Higher Stock Rotation Risks and the danger of wrong decisions
|This tendency towards handset manufacturers increasingly focusing on micro-segmentation will lead to a significant increase in the number of different handset models that need to be marketed at any given time. When many different handset models are being launched, the total turnover of each individual model will be more limited, than when customers could only choose between a limited number of models.|
That different market players need to have different types of handset models in stock will of course have a large influence on the level of “Stock Rotation Risk” – a stock risk that will hit both distributors, mobile operators and dealers.
Previously the number of handset models was relatively limited, which meant there was a relatively modest risk of ending up with a surplus stock of obsolete mobile phones. With the significantly increasing number of models in the manufacturers’ handset portfolios, this risk has however also increased significantly for all the links in the distribution chain of mobile handsets.
The heavily marketed N-Gage handset from Nokia is one example of the risk there can be in having a stock of handset models targeted towards specific customer segments. Nokia’s N-Gage handset was a huge sales flop and led to a great number of mobile operators and dealers burning their fingers on large stocks of un-sellable N-Gage handsets.
The handset manufacturers focus on micro-segmentation will have a large effect on the future of distribution of mobile handsets, because the players will have to organise themselves differently to minimise their Stock Rotation Risk. The distribution strategies currently being used are simply too inappropriate for the distribution of mobile handsets when subjected to the terms of the future market. Both the mobile distributors and mobile operators that currently are distributing mobile handsets themselves will therefore have no choice but to redefine their distribution strategies.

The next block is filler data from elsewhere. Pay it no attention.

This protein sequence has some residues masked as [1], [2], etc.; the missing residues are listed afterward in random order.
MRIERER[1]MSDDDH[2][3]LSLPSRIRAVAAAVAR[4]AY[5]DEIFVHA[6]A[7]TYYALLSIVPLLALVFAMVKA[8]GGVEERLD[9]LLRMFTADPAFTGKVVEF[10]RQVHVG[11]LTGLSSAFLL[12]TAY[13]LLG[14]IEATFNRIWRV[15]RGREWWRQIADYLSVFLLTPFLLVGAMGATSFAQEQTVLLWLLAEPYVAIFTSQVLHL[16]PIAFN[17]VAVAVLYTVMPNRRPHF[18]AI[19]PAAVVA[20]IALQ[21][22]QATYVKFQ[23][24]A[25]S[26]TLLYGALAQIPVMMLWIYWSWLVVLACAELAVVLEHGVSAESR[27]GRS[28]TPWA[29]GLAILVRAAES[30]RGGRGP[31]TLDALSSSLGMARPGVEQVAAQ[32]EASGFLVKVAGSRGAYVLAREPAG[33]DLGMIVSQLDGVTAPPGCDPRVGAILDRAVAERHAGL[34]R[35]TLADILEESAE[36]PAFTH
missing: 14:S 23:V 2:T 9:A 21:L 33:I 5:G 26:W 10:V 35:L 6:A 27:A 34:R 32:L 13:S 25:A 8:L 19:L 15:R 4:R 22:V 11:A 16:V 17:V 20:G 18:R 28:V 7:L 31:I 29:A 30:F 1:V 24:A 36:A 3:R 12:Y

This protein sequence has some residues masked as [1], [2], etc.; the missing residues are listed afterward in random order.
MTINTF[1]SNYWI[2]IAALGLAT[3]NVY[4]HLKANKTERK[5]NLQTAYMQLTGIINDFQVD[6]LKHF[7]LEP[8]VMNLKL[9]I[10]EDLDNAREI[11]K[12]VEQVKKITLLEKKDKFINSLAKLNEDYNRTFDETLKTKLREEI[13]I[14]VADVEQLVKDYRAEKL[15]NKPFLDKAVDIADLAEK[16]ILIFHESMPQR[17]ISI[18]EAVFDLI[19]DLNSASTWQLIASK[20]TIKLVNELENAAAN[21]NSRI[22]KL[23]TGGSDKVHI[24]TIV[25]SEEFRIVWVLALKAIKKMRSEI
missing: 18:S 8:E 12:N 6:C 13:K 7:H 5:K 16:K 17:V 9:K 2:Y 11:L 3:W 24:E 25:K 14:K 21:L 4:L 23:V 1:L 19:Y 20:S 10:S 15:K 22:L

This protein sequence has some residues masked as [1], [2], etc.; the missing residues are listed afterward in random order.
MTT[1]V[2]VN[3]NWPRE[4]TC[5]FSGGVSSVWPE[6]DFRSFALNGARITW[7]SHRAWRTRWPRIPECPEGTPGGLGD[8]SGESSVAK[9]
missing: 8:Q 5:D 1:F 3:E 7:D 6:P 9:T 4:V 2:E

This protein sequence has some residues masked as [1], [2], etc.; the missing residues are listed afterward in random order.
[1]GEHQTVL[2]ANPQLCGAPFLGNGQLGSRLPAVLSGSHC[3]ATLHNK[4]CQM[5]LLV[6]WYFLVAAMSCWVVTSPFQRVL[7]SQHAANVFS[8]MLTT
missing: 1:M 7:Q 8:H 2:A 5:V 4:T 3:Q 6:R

A good number of mobile operators have lost a considerable amount of money on trying to handle control of distribution of mobile handsets in their own stores. Distribution of mobile handsets is a business with wafer-thin profit margins, where mistakes in stock control cost a fortune on the bottom line – a lesson many mobile operators have unfortunately learned the expensive way. The “Stock rotation risk” is large, as prices on mobile handsets vary significantly as new handset models are introduced and older models phased out. This stock rotation risk becomes even larger as handsets life-cycles consistently become shorter and as each handset manufacturer each year introduces an increasingly larger number of new models. Experience shows in this connection that logistics in this area is not among mobile operator’s core competencies. By outsourcing to experts in logistics, mobile operators can minimise both their costs and stock rotation risk in connection with handset distribution to their stores.
And the same time outsourcing handset distribution will free large financial resources, that mobile operators otherwise have bound in the very capital-intensive distribution business.
An outsourcing of handset distribution will also have the added spin-off that the mobile operators marketing department will have a larger freedom regarding which campaigns they want to run. If the mobile operator handles the handset distribution themselves, the campaigns will to a certain extent, be controlled by which handset models the distribution department coincidentally has in stock, or maybe even has much to many of. This type of sub-optimisation can be avoided by outsourcing.
Strand Consult has identified 10 Mega-trends, that each is analysed in depth in a new report “Mega trends in the mobile industry – a question of life and death” (300+ pages). Due to these Mega-trends, the mobile telephony market is in the middle of an upheaval of the whole value chain, which will lead to the implementation of new business procedures and revenue sharing models. The report analyses the effect that the 10 Mega-trends will have on the handset manufacturers, content providers, mobile operators and dealers respectively and the report puts forward suggestions on which considerations and measures the individual market players should take to prepare for the effect of the 10 Mega-trends.
Mega trends in the mobile industry – a question of life and death